Among the metal oxide coatings on mica flakes, coatings containing TiO2 are the most important. However, coatings containing other oxides, eg. ZrO2, V2 O5 or Cr2 O3, are also known. It is critical for the optical effect of the nacreous pigments that the coating is a metal oxide of high refractive index. The interest in rutile (n=2.7), anatase (n=2.4) and ZrO2 (n=2.4) coatings is therefore understandable, since the mica flakes in plastics or in finishes only become visible at all when they are coated with materials of high refractive index. Uncoated mica flakes do not display any nacreous effect in these media, since the refractive index of mica (n=1.5-1.6) is very similar to that of the plastics and finishes (n=1.6).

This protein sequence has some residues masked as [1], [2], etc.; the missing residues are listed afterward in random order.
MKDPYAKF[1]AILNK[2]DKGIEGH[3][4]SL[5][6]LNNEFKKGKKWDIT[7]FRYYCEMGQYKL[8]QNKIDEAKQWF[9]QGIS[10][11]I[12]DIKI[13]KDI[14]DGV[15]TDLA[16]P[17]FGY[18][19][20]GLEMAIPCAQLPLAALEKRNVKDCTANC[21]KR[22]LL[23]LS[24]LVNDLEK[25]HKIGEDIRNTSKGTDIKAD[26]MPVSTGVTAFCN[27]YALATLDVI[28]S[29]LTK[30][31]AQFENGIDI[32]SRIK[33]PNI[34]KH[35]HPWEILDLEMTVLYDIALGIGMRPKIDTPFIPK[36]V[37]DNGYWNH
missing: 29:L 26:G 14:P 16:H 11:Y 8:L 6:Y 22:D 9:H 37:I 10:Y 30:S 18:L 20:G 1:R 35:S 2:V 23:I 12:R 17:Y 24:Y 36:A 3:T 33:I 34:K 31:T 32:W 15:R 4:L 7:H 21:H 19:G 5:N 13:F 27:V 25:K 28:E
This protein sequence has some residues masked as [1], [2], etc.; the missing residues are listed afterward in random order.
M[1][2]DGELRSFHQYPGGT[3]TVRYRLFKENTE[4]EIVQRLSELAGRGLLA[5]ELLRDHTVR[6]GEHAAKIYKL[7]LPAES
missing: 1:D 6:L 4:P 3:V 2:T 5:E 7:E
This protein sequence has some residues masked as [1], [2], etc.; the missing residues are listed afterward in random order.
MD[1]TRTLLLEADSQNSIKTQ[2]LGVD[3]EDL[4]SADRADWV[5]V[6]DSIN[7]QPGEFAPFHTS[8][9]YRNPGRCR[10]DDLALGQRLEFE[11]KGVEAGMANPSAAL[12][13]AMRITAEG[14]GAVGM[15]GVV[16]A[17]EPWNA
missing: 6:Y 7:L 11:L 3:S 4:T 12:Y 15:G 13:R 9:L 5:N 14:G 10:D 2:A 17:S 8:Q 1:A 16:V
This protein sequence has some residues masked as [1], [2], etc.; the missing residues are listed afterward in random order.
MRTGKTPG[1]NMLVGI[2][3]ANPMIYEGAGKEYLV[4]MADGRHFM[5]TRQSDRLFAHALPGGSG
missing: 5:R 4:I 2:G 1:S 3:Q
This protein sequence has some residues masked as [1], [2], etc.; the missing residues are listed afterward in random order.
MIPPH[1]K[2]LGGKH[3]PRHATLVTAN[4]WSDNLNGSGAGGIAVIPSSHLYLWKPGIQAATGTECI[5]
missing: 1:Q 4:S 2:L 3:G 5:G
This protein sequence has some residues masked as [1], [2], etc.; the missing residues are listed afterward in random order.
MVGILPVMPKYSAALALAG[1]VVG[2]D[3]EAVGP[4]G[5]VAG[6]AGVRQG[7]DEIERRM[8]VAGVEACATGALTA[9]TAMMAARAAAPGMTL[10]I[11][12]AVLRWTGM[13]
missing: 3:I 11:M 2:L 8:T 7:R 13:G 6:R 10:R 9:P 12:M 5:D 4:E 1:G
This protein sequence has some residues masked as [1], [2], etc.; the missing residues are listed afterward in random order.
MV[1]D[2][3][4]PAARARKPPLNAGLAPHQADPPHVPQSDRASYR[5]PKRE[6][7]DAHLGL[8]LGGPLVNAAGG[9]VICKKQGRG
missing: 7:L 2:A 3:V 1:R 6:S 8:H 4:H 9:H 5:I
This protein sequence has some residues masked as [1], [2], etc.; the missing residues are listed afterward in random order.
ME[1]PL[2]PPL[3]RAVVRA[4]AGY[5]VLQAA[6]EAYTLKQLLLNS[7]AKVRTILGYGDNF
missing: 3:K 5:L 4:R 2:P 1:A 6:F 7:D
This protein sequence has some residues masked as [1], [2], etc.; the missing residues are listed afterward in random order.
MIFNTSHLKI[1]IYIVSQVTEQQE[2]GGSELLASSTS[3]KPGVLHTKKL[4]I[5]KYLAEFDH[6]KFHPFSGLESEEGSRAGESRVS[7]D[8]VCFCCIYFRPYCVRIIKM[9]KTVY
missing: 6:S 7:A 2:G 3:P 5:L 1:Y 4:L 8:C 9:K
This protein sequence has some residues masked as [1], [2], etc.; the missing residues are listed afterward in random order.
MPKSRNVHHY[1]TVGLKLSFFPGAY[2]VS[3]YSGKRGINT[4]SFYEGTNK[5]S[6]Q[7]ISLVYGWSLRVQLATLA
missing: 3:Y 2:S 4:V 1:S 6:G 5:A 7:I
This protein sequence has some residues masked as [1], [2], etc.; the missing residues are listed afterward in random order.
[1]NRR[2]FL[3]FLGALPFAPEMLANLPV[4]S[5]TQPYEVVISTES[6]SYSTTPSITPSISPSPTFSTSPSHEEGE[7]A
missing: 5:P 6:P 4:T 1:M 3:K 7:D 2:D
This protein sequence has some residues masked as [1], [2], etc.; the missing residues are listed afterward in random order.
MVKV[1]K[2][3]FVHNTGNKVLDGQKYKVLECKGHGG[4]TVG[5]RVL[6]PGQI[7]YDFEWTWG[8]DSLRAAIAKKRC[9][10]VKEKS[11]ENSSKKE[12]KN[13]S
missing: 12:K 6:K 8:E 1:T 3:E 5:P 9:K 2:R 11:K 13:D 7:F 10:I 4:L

For the preparation of thin metal oxide coatings, in particular of TiO2 coatings, two basically different processes are known:
(a) coating by means of a gas-phase reaction between TiCl4 vapor and H2 O vapor and
(b) coating by precipitation of hydrated TiO2 in an aqueous medium. Industrially, only the latter process has become important.
Although it is known that the gas-phase reaction gives coatings which adhere well and possess a uniformity which is otherwise virtually unattainable, pigment manufacturers consider gas-phase coating methods to be too complicated technically, and hence unsuitable. For this reason, virtually none of the pigment manufacturers has been concerned hitherto with coatings in the gas phase.